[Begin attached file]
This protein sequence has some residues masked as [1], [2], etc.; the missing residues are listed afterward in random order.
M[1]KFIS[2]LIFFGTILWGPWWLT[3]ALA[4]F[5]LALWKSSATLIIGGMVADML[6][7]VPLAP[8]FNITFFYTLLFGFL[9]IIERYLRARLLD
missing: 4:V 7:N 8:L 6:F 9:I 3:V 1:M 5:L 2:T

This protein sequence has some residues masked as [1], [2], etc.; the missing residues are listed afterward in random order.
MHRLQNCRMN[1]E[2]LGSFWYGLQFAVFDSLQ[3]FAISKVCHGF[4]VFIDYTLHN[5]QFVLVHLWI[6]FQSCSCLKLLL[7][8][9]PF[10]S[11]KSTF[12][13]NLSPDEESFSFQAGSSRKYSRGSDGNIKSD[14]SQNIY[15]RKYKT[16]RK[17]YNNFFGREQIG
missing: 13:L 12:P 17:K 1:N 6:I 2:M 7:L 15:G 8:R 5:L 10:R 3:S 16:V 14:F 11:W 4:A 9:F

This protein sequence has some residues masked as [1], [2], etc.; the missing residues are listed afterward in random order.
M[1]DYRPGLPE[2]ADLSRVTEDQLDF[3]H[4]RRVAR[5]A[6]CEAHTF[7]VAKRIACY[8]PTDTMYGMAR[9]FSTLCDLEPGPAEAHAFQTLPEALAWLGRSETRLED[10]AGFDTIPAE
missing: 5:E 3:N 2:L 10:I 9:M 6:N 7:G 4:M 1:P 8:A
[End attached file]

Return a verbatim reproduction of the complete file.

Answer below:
This protein sequence has some residues masked as [1], [2], etc.; the missing residues are listed afterward in random order.
M[1]KFIS[2]LIFFGTILWGPWWLT[3]ALA[4]F[5]LALWKSSATLIIGGMVADML[6][7]VPLAP[8]FNITFFYTLLFGFL[9]IIERYLRARLLD
missing: 4:V 7:N 8:L 6:F 9:I 3:V 1:M 5:L 2:T

This protein sequence has some residues masked as [1], [2], etc.; the missing residues are listed afterward in random order.
MHRLQNCRMN[1]E[2]LGSFWYGLQFAVFDSLQ[3]FAISKVCHGF[4]VFIDYTLHN[5]QFVLVHLWI[6]FQSCSCLKLLL[7][8][9]PF[10]S[11]KSTF[12][13]NLSPDEESFSFQAGSSRKYSRGSDGNIKSD[14]SQNIY[15]RKYKT[16]RK[17]YNNFFGREQIG
missing: 13:L 12:P 17:K 1:N 6:I 2:M 7:L 15:G 8:R 5:L 10:R 3:S 16:V 14:F 11:W 4:A 9:F

This protein sequence has some residues masked as [1], [2], etc.; the missing residues are listed afterward in random order.
M[1]DYRPGLPE[2]ADLSRVTEDQLDF[3]H[4]RRVAR[5]A[6]CEAHTF[7]VAKRIACY[8]PTDTMYGMAR[9]FSTLCDLEPGPAEAHAFQTLPEALAWLGRSETRLED[10]AGFDTIPAE
missing: 5:E 3:N 2:L 10:I 9:M 6:N 7:G 4:M 1:P 8:A